Spot 7 Easter Eggs in Kendrick Lamar's “The Heart Part 5” Video
Kendrick Lamar knows exactly how to create a polarising cultural moment. On May 8, the rapper surprised fans with the “The Heart Part 5” video – a continuation of a series of non-album singles he’s been dropping since 2010 – ahead of his highly anticipated “Mr. Morale & the Big Steppers” album. For the newest instalment of the “The Heart” series, Lamar employs a sample of Marvin Gaye’s “I Want You” as the baseline for his introspective song, which reflects on his life and the lives of other well-known Black men.
Thanks to deepfake technology, Lamar morphs into folks like O.J. Simpson, Kanye West, Jussie Smollett, Will Smith, Kobe Bryant, and Nipsey Hussle in the provocative visual. Like everything that stems from K.dot, “The Heart Part 5” is filled with a ton of deep messages you might miss the first time around. We broke down every major moment in the video that deserves a deeper dive. Ahead, read up on all the Easter eggs in “The Heart Part 5.”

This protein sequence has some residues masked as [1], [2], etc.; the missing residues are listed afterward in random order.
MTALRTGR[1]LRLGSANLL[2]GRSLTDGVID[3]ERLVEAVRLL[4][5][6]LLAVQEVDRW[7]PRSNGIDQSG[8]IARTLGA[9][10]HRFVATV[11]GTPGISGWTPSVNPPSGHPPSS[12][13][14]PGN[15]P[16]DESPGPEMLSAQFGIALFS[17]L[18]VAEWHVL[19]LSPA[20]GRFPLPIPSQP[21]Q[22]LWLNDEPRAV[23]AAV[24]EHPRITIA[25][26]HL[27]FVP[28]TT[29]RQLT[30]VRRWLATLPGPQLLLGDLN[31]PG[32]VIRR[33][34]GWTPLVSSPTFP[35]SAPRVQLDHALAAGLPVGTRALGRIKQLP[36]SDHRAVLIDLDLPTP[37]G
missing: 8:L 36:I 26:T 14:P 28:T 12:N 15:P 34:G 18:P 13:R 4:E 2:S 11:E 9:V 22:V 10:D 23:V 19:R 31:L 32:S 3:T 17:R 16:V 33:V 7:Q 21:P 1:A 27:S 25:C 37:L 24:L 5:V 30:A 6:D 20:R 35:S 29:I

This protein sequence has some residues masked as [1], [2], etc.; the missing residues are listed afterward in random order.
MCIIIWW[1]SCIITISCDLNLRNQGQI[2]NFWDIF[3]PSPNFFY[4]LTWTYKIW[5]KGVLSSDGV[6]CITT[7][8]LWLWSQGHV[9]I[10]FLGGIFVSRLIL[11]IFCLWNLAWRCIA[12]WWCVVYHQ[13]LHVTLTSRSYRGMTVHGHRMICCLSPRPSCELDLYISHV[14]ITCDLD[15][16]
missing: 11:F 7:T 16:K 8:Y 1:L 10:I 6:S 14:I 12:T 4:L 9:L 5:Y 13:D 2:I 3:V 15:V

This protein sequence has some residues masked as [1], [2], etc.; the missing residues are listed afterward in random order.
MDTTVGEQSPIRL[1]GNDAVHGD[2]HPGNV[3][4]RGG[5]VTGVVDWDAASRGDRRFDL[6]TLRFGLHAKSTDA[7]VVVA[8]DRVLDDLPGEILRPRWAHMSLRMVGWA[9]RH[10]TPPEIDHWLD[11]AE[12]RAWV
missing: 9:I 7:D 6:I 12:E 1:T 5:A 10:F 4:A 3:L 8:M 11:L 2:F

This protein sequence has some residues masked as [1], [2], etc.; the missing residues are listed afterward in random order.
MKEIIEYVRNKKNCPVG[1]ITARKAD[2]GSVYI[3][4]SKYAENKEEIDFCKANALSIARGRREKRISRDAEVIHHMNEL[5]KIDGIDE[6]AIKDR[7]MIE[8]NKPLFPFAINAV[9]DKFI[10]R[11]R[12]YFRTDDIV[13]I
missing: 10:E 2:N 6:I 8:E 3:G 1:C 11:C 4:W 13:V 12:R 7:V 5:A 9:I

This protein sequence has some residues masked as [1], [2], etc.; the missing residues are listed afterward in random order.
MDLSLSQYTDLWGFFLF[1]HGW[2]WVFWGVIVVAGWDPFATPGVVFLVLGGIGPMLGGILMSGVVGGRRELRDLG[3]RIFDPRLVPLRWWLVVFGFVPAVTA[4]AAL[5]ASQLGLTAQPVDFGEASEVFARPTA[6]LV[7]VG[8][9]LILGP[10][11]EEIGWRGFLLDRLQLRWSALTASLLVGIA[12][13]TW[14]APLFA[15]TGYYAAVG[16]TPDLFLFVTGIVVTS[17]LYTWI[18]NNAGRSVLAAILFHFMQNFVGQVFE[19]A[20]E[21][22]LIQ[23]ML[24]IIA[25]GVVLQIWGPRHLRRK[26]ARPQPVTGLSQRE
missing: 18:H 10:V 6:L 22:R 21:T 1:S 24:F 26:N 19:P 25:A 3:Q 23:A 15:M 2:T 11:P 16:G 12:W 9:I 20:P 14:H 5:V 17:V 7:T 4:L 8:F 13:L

Marvin Gaye’s “I Want You” Sample
“The Heart Part 5” uses an easily-identifiable sample of Gaye’s “I Want You” single – the leading track off his 1976 album of the same name. Similar to the classic song, the lyrics from Lamar’s track allude to giving love and wanting it to be reciprocated, too – specifically, from his own people. “(I want, I want, I want, I want) / But I want you to want me too (I want, I want, I want, I want) / I want the hood to want me back (I want, I want, I want, I want),” he raps.
The message behind the sample connects to the deepfake technology Lamar employs to portray the select famous Black celebrities in his video. In reference to the quote Lamar shares at the start of the music video (“I am. All of us.”), he represents these figures while seemingly calling for more compassion to their complex circumstances. In a time where vulnerability in hip-hop, especially among Black men, is not often widely-represented, Lamar’s use of Gaye’s sample alongside these figures calls for more love for those who may need it most.
Another hidden meaning inspired by Gaye’s song is the deep shade of red used as the backdrop for the music video; it’s a nod to the same colour used for Gaye’s “I Want You” album cover.
Kendrick Lamar on the Desensitization of Community Violence